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Haematologica. 2016 Aug;101(8):926-31. doi: 10.3324/haematol.2016.146654. Epub 2016 May 12.

Antiplatelet therapy versus observation in low-risk essential thrombocythemia with a CALR mutation.

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  • 1Hematology Department, Hospital del Mar, IMIM, UAB, Barcelona, Spain
  • 2Hematotherapy and Hemostasis Department, Hospital Clínic, Barcelona, Spain.
  • 3Center for Research and Innovation of MPN (CRIMM); AOU Careggi, and Department of Experimental and Clinical Medicine, University of Florence, Italy.
  • 4Hematology Department, Hospital Clínico, Valencia, Spain.
  • 5Hematology and Medical Oncology Department, Hospital Morales Messeguer, IMIB-Arrixaca, UCAM, Murcia, Spain.
  • 6Haematology Department, Guys' and St Thomas' NHS Foundation Trust, London, UK.
  • 7Hematology, Oncology & Palliative Care, Johannes Wesling Academic Medical Center, University of Hannover Teaching Hospital, Germany.
  • 8Hematology Department, Hospital La Paz, Madrid, Spain.
  • 9Hematology Section, Uddevalla Hospital, NU Hospital Group, Sweden.
  • 10Hematology Department, Hospital Príncipe de Asturias, Alcalá de Henares, Spain.
  • 11Institute of Hematology & Blood Transfusion, Prague, Czech Republic.
  • 12Hematology Department, Hospital Ramón y Cajal, Madrid, Spain.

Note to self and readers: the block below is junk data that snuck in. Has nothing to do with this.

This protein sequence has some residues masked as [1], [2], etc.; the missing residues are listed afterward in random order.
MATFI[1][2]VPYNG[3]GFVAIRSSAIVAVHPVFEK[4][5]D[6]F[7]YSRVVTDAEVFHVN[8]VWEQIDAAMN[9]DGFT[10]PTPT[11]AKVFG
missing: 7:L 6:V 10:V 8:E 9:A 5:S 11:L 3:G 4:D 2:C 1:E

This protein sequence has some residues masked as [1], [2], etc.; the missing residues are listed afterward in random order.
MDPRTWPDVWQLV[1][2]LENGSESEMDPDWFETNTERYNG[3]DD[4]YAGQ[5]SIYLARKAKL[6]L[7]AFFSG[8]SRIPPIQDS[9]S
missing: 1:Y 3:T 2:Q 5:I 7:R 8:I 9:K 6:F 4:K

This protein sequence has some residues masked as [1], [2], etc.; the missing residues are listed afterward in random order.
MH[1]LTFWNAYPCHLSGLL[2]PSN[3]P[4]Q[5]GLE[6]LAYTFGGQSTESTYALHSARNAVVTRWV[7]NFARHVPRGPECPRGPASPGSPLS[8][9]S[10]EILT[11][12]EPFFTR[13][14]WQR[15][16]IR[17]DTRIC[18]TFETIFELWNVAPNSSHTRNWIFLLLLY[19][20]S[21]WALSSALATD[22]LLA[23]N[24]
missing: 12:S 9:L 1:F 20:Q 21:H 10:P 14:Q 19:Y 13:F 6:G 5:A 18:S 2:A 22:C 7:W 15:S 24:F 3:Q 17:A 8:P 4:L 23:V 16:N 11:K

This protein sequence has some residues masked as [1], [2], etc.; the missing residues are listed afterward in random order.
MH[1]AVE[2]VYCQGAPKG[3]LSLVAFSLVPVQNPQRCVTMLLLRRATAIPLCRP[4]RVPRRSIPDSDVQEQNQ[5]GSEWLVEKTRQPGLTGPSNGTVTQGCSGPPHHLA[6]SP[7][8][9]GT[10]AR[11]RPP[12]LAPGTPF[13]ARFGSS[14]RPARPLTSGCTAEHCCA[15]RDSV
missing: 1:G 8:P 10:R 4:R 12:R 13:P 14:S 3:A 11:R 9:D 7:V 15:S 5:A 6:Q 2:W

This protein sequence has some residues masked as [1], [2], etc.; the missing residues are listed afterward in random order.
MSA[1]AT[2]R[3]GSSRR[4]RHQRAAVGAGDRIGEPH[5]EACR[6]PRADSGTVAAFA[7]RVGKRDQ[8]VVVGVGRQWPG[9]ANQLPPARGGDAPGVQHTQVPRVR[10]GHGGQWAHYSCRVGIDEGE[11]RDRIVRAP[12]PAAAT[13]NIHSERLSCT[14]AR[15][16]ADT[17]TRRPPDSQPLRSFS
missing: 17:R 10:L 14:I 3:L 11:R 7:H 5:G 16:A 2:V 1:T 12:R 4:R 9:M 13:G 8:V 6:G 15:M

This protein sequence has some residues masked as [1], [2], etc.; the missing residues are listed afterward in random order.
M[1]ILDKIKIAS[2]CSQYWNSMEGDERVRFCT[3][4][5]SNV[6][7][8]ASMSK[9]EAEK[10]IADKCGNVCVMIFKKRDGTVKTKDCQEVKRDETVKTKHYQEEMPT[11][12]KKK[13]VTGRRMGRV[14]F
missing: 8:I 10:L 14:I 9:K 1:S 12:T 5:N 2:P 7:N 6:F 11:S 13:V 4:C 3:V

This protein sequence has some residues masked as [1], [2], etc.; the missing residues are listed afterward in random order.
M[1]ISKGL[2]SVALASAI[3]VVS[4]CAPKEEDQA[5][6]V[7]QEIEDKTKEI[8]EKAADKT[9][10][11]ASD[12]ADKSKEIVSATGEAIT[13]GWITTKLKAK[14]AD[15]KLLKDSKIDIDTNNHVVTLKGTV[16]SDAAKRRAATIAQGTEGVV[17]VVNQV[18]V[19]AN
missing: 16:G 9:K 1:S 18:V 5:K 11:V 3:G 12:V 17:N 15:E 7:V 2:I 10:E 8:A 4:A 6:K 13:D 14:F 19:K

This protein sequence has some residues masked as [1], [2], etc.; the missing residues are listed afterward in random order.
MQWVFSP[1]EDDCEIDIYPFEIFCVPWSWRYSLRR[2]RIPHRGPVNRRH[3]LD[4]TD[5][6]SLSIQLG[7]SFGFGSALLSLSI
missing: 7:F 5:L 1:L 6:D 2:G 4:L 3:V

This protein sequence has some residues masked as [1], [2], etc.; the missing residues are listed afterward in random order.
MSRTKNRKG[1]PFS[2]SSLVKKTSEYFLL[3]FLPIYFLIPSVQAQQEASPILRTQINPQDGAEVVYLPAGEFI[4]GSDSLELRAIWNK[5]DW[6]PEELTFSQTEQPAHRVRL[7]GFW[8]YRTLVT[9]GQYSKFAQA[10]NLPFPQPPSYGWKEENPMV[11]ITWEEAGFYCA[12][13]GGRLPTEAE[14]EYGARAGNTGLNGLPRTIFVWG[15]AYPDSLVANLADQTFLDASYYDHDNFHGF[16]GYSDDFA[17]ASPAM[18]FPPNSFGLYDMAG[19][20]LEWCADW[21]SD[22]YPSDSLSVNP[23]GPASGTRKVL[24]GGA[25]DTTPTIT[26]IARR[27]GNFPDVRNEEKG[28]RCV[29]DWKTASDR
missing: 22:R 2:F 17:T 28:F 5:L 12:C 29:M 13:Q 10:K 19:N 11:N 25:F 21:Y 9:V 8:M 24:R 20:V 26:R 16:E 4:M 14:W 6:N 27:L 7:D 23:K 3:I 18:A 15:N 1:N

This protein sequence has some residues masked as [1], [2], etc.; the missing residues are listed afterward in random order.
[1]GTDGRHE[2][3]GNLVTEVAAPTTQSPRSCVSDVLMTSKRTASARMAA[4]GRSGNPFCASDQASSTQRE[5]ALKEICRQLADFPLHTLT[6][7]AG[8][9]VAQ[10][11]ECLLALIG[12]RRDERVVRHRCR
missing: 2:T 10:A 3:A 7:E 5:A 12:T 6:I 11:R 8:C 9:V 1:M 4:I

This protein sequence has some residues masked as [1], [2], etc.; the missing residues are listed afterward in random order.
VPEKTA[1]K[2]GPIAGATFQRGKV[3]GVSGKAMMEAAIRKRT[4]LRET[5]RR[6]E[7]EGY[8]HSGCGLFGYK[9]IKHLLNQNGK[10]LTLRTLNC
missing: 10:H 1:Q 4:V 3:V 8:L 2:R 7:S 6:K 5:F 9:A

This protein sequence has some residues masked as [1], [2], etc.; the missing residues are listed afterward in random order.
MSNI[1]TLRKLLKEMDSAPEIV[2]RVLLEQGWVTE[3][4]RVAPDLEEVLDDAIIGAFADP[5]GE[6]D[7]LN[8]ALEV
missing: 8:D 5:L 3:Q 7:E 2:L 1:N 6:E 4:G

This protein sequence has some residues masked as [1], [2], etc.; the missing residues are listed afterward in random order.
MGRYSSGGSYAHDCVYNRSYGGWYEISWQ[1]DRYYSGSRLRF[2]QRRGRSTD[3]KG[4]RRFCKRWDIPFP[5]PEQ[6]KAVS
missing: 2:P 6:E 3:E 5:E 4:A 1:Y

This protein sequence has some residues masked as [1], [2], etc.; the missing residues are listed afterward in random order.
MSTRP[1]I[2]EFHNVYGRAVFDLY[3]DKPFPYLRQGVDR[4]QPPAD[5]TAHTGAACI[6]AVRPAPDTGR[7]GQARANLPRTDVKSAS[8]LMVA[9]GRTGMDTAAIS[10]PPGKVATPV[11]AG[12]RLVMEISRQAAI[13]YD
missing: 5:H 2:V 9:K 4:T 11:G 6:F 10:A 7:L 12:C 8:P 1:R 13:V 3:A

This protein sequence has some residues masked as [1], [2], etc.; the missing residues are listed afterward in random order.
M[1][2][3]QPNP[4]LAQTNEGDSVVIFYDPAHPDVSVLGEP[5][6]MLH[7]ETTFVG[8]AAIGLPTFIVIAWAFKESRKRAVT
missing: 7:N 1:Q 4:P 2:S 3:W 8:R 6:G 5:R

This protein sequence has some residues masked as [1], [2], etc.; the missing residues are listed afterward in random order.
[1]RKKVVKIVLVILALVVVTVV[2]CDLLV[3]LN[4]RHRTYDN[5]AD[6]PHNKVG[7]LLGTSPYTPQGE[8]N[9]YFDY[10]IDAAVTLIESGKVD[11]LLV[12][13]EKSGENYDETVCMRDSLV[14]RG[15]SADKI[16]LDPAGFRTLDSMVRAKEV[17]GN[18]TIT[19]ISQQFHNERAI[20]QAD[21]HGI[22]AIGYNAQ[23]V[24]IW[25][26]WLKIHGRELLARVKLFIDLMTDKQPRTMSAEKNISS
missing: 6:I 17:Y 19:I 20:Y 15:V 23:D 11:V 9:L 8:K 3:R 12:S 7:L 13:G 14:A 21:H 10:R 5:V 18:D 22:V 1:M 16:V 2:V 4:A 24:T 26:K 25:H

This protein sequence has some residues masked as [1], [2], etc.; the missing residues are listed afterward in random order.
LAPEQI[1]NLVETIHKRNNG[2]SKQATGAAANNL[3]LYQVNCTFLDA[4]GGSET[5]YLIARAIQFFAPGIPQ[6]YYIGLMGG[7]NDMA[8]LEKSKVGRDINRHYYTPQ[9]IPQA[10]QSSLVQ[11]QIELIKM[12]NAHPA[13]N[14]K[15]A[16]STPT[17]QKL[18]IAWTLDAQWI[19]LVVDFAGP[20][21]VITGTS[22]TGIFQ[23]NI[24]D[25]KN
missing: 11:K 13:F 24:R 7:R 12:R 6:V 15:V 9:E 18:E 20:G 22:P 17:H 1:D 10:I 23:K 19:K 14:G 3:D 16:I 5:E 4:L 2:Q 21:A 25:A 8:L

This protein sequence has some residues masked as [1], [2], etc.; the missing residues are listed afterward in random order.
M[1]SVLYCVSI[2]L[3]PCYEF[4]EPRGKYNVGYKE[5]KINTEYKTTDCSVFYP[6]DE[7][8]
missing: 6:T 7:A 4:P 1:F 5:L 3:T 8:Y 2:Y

• 13Hematology Department, Hospital Universitario 12 de Octubre, Madrid, Spain.
  • 14Hematology Department, Hospital Vall d'Hebron, Barcelona, Spain.
  • 15Hematology Department, Hospital Dr. Negrín, Las Palmas de Gran Canaria, Spain.
  • 16Division of Hematology, University Hospital Basel, Switzerland.
  • 17Department of Hematology, VU University Medical Center, Amsterdam, The Netherlands.
  • 18Centre for Cancer Research and Cell Biology, Queen's University, Belfast, UK.
  • 19Department of Clinical Science and Education, Karolinska Institute, South Hospital, Stockholm, Sweden.
  • 20Hematology Department, Hospital Clínic, IDIBAPS, Barcelona, Spain.
  • 21Hematology Department, Hospital del Mar, IMIM, UAB, Barcelona, Spain.


The role of antiplatelet therapy as primary prophylaxis of thrombosis in low-risk essential thrombocythemia has not been studied in randomized clinical trials. We assessed the benefit/risk of low-dose aspirin in 433 patients with low-risk essential thrombocythemia (271 with a CALR mutation, 162 with a JAK2(V617F) mutation) who were on antiplatelet therapy or observation only. After a follow up of 2215 person-years free from cytoreduction, 25 thrombotic and 17 bleeding episodes were recorded. In CALR-mutated patients, antiplatelet therapy did not affect the risk of thrombosis but was associated with a higher incidence of bleeding (12.9 versus 1.8 episodes per 1000 patient-years, P=0.03). In JAK2(V617F)-mutated patients, low-dose aspirin was associated with a reduced incidence of venous thrombosis with no effect on the risk of bleeding. Coexistence of JAK2(V617F)-mutation and cardiovascular risk factors increased the risk of thrombosis, even after adjusting for treatment with low-dose aspirin (incidence rate ratio: 9.8; 95% confidence interval: 2.3-42.3; P=0.02). Time free from cytoreduction was significantly shorter in CALR-mutated patients with essential thrombocythemia than in JAK2(V617F)-mutated ones (median time 5 years and 9.8 years, respectively; P=0.0002) and cytoreduction was usually necessary to control extreme thrombocytosis. In conclusion, in patients with low-risk, CALR-mutated essential thrombocythemia, low-dose aspirin does not reduce the risk of thrombosis and may increase the risk of bleeding.

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